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Chronic Conditions Tied to Severe COVID-19 More Common in Southeast, Rural Areas

By
HealthDay Reporter

THURSDAY, July 23, 2020 (HealthDay News) -- Obesity. Diabetes. Heart disease. COPD. Kidney disease. These chronic medical conditions all raise the risk of suffering a severe case of COVID-19, but a new government report shows some parts of the United States are far more vulnerable to these risks than others.

In a review of more than 3,000 U.S. counties, researchers from the U.S. Centers for Disease Control and Prevention found that "the median county prevalence of any of five underlying medical conditions that increase the risk for severe COVID-19-associated illness was 47.2%, and prevalences were higher in counties in the southeastern United States and in more rural counties."

It's not surprising that the pandemic is hitting the southeast and rural communities particularly hard, because so many people in these areas suffer from obesity and the other medical conditions that can make COVID-19 severe, said Dr. Robert Glatter, an emergency medicine physician at Lenox Hill Hospital in New York City.

"What's also clear is that we must allocate increased resources to populations in rural communities, which have a disproportionately larger percentage of chronic medical conditions. These communities are at higher risk for adverse outcomes and death from COVID-19 as transmission rates continue to increase," Glatter added.

The CDC team acknowledged that in its report. "Health care in rural counties is often under-resourced, and rural communities might have limited access to adequate care, which could further increase risk for poor COVID-19-associated outcomes," the study authors stressed.

The report, by Hilda Razzaghi of the CDC COVID-19 Response Team, and colleagues, was published July 24 in the CDC's Morbidity and Mortality Weekly Report.

"We know that underlying medical conditions, especially obesity, increases the risk for adverse outcomes in patients with COVID-19," Glatter said.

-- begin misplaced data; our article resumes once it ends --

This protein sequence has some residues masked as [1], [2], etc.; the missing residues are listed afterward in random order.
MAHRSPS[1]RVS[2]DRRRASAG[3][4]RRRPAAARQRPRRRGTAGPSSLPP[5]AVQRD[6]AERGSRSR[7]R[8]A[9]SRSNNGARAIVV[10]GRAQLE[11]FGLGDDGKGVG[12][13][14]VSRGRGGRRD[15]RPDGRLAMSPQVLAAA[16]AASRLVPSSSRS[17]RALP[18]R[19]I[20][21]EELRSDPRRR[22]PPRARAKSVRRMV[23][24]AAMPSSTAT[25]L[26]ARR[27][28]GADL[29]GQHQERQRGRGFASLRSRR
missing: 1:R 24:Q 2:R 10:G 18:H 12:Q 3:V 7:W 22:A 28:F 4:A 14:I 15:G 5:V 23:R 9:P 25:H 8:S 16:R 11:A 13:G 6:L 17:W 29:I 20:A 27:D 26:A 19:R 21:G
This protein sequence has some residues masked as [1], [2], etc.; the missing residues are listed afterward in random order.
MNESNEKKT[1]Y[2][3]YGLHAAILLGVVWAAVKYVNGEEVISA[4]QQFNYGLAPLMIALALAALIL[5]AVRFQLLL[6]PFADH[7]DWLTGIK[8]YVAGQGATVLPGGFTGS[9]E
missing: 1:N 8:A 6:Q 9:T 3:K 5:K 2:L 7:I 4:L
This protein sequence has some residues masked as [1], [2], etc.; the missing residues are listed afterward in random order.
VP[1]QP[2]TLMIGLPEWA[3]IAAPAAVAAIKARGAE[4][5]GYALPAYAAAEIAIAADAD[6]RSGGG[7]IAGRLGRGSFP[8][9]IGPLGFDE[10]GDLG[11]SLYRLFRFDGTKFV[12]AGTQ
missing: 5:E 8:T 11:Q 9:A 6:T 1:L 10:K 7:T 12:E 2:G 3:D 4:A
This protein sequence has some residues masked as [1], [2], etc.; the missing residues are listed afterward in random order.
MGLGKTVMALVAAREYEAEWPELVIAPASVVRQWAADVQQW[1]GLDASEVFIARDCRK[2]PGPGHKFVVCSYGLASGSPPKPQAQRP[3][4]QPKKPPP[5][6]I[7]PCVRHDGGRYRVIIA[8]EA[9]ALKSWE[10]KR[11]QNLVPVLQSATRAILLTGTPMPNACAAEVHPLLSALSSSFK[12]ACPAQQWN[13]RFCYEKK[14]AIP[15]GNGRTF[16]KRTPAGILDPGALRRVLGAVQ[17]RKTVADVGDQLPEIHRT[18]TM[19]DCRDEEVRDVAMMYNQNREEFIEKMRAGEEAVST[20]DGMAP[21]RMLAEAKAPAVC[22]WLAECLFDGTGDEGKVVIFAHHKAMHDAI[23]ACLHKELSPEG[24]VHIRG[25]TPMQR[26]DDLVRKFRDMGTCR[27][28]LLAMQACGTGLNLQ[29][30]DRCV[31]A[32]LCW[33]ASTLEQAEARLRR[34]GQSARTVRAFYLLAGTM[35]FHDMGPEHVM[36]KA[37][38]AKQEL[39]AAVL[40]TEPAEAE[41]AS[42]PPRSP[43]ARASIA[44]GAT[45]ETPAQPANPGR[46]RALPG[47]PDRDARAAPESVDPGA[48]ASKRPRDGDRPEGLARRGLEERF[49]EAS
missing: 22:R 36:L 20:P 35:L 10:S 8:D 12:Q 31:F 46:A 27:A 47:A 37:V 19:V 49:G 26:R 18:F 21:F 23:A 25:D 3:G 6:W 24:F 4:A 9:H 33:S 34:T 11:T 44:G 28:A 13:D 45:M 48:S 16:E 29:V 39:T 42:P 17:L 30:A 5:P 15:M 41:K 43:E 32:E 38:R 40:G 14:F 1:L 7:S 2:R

Studies specifically point out that obesity is a significant risk factor for severe disease, hospitalization and intensive care unit admission, particularly in younger patients with COVID-19, Glatter noted.

The most common condition tied to severe disease was indeed obesity, with a median county prevalence of 35%. This was followed by diabetes at nearly 13%, COPD at 9%, heart disease at 9% and chronic kidney disease at 3%, the CDC team found.

"As the pandemic continues, we must continue to focus not only on treatment but prevention of chronic medical disease, such as obesity, since this ultimately increases the risk of death and disability in those afflicted with COVID-19," Glatter said.

"It also signals the importance of staying engaged with health care providers via telehealth or in-person visits to help monitor and evaluate people who may be at higher risk for poor outcomes," he said.

The importance of preventive care -- like wellness visits, immunizations, blood pressure screenings, blood sugar and cholesterol monitoring and depression -- is more important than ever as the pandemic continues, Glatter said.

Dr. Marc Siegel, a professor of medicine at NYU Langone Medical Center in New York City, said the United States is in the grip of not only the coronavirus pandemic, but an obesity epidemic.

"We don't have proof why obesity makes COVID-19 worse, but there's several suppositions," said Siegel.

"One is that when you have obesity, you're making inflammatory chemicals. Those inflammatory chemicals may very well trigger or be associated with cytokine storm or the other inflammatory responses we see in COVID-19, including blood clotting," he said. "And the other part of it is that you can't fully inflate your lungs when you're obese, and that could be playing a role."

Also, obesity can increase the risk for the other conditions that appear to make COVID-19 severe, Siegel said. "Obesity is definitely related to hospitalization at any age," he noted.

More information

For more on COVID-19, head to the U.S. Centers for Disease Control and Prevention.

SOURCES: Robert Glatter, MD, emergency medicine physician, Lenox Hill Hospital, New York City; Marc Siegel, MD, professor, medicine, NYU Langone Medical Center, New York City; Morbidity and Mortality Weekly Report, July 24, 2020

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